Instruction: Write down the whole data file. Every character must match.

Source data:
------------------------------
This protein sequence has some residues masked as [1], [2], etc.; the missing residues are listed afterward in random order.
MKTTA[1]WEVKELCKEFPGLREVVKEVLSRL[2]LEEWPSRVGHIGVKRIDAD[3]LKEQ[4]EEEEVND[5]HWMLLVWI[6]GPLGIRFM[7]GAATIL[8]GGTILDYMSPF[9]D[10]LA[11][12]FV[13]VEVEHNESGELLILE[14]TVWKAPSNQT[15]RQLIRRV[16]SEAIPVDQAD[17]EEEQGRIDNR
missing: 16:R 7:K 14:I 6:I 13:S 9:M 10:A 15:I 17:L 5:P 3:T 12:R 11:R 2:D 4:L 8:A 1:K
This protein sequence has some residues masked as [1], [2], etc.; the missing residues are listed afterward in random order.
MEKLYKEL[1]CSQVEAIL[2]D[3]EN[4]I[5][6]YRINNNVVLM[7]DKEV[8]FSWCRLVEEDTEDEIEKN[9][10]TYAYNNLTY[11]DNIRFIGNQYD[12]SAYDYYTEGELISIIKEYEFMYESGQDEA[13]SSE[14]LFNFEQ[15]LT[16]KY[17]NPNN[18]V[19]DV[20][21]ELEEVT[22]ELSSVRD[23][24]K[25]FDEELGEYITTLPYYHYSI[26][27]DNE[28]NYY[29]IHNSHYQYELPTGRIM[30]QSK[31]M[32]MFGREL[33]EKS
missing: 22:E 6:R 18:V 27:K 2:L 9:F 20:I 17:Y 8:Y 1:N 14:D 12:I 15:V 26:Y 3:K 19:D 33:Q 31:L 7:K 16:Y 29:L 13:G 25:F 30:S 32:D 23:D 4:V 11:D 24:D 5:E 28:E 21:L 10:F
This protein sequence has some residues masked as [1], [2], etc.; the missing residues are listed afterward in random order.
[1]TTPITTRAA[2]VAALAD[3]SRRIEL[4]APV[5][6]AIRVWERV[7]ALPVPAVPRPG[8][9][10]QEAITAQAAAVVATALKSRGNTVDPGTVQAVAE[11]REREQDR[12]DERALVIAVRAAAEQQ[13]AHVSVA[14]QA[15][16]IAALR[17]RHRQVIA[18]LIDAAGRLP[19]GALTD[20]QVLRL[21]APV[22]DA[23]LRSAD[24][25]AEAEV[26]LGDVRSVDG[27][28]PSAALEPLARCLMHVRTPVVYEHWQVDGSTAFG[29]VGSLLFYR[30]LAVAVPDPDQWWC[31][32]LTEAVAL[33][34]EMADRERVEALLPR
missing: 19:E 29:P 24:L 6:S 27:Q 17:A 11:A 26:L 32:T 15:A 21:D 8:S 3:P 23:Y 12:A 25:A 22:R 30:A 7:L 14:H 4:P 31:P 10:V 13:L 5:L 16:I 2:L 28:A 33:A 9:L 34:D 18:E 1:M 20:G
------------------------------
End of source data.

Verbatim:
This protein sequence has some residues masked as [1], [2], etc.; the missing residues are listed afterward in random order.
MKTTA[1]WEVKELCKEFPGLREVVKEVLSRL[2]LEEWPSRVGHIGVKRIDAD[3]LKEQ[4]EEEEVND[5]HWMLLVWI[6]GPLGIRFM[7]GAATIL[8]GGTILDYMSPF[9]D[10]LA[11][12]FV[13]VEVEHNESGELLILE[14]TVWKAPSNQT[15]RQLIRRV[16]SEAIPVDQAD[17]EEEQGRIDNR
missing: 16:R 7:K 14:I 6:I 13:S 9:M 10:A 15:I 17:L 5:P 3:T 12:R 11:R 2:D 4:L 8:A 1:K
This protein sequence has some residues masked as [1], [2], etc.; the missing residues are listed afterward in random order.
MEKLYKEL[1]CSQVEAIL[2]D[3]EN[4]I[5][6]YRINNNVVLM[7]DKEV[8]FSWCRLVEEDTEDEIEKN[9][10]TYAYNNLTY[11]DNIRFIGNQYD[12]SAYDYYTEGELISIIKEYEFMYESGQDEA[13]SSE[14]LFNFEQ[15]LT[16]KY[17]NPNN[18]V[19]DV[20][21]ELEEVT[22]ELSSVRD[23][24]K[25]FDEELGEYITTLPYYHYSI[26][27]DNE[28]NYY[29]IHNSHYQYELPTGRIM[30]QSK[31]M[32]MFGREL[33]EKS
missing: 22:E 6:R 18:V 27:K 2:L 9:F 20:I 17:Y 8:Y 1:N 14:D 12:I 15:V 26:Y 3:K 19:D 33:Q 31:L 7:K 16:Y 29:L 13:G 25:F 30:S 32:D 23:D 4:V 11:D 24:D 5:E 28:E 21:L 10:F
This protein sequence has some residues masked as [1], [2], etc.; the missing residues are listed afterward in random order.
[1]TTPITTRAA[2]VAALAD[3]SRRIEL[4]APV[5][6]AIRVWERV[7]ALPVPAVPRPG[8][9][10]QEAITAQAAAVVATALKSRGNTVDPGTVQAVAE[11]REREQDR[12]DERALVIAVRAAAEQQ[13]AHVSVA[14]QA[15][16]IAALR[17]RHRQVIA[18]LIDAAGRLP[19]GALTD[20]QVLRL[21]APV[22]DA[23]LRSAD[24][25]AEAEV[26]LGDVRSVDG[27][28]PSAALEPLARCLMHVRTPVVYEHWQVDGSTAFG[29]VGSLLFYR[30]LAVAVPDPDQWWC[31][32]LTEAVAL[33][34]EMADRERVEALLPR
missing: 19:E 29:P 24:L 6:S 27:Q 17:A 11:A 26:L 32:T 15:A 21:D 8:S 3:P 23:Y 12:A 25:A 22:R 30:A 7:L 14:H 4:P 31:P 10:V 13:L 5:L 16:I 2:L 28:A 33:A 9:L 34:D 18:E 1:M 20:G